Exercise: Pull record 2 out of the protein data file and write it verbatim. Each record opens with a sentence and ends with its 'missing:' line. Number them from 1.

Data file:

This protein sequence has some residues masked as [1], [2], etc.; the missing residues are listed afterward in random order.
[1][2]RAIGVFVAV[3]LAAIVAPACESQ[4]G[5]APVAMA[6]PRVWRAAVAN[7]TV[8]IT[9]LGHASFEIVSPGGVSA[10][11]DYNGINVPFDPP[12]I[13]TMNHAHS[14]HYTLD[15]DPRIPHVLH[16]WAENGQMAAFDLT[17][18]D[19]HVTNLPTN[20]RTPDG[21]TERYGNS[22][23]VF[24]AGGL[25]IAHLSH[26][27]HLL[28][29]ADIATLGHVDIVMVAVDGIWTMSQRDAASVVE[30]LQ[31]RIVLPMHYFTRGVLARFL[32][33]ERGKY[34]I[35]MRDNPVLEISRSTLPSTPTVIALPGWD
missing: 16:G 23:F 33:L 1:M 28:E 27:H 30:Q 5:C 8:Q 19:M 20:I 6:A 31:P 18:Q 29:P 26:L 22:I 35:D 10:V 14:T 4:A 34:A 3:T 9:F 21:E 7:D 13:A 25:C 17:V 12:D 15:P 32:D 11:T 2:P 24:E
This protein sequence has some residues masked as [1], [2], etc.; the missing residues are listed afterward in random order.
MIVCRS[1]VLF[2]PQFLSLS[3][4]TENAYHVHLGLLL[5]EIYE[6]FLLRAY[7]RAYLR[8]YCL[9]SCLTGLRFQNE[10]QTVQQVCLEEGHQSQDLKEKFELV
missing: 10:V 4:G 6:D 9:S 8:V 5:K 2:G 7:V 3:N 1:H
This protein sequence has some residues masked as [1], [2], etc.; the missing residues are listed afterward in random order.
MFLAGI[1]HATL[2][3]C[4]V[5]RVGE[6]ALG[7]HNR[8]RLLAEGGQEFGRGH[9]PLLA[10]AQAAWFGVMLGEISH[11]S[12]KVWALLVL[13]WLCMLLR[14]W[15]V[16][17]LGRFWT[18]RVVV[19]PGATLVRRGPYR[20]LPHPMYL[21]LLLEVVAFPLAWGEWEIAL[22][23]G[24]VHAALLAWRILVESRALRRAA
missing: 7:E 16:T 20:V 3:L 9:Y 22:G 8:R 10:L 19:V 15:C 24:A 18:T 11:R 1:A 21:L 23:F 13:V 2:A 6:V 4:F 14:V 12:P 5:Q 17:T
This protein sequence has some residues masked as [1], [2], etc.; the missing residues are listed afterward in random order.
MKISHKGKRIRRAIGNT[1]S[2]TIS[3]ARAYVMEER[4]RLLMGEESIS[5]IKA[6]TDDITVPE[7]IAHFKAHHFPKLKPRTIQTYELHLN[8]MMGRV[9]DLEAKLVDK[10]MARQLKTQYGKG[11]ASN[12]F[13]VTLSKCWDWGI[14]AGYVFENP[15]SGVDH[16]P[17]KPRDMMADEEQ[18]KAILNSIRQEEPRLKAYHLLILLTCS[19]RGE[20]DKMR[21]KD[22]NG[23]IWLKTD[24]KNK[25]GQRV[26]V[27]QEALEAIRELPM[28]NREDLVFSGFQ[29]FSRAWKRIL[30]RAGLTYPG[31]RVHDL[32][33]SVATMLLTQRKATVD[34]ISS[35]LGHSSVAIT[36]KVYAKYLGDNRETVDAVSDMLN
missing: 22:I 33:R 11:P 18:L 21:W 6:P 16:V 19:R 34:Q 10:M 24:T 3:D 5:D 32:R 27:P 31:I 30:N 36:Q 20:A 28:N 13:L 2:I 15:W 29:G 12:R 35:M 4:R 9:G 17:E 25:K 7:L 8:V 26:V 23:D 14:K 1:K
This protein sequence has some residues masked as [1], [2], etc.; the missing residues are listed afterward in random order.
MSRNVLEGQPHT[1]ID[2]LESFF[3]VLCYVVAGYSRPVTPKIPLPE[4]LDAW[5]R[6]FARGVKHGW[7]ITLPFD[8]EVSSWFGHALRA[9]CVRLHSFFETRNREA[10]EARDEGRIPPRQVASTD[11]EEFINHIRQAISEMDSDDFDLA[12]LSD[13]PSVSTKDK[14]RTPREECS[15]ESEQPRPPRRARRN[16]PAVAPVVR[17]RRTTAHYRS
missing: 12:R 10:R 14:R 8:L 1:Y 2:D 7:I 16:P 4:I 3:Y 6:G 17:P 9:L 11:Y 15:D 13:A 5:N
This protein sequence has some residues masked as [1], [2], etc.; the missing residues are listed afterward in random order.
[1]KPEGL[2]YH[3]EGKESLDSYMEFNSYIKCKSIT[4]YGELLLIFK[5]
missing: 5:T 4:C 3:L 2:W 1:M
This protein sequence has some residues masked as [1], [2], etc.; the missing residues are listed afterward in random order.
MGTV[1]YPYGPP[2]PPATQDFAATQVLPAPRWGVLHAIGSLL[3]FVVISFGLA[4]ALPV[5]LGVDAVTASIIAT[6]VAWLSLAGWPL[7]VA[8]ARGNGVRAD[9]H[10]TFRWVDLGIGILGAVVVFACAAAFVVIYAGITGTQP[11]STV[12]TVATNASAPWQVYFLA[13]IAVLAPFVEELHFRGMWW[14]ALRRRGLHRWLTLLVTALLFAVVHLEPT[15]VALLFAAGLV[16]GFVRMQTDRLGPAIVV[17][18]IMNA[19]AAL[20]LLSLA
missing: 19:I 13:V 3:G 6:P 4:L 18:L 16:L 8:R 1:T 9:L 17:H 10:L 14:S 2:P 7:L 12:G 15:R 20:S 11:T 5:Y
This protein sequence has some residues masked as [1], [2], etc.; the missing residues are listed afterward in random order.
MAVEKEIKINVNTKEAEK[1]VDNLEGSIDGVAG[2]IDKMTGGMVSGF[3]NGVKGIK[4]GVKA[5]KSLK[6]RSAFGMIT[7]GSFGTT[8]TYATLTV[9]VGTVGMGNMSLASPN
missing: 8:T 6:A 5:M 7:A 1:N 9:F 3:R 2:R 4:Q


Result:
This protein sequence has some residues masked as [1], [2], etc.; the missing residues are listed afterward in random order.
MIVCRS[1]VLF[2]PQFLSLS[3][4]TENAYHVHLGLLL[5]EIYE[6]FLLRAY[7]RAYLR[8]YCL[9]SCLTGLRFQNE[10]QTVQQVCLEEGHQSQDLKEKFELV
missing: 10:V 4:G 6:D 9:S 8:V 5:K 2:G 7:V 3:N 1:H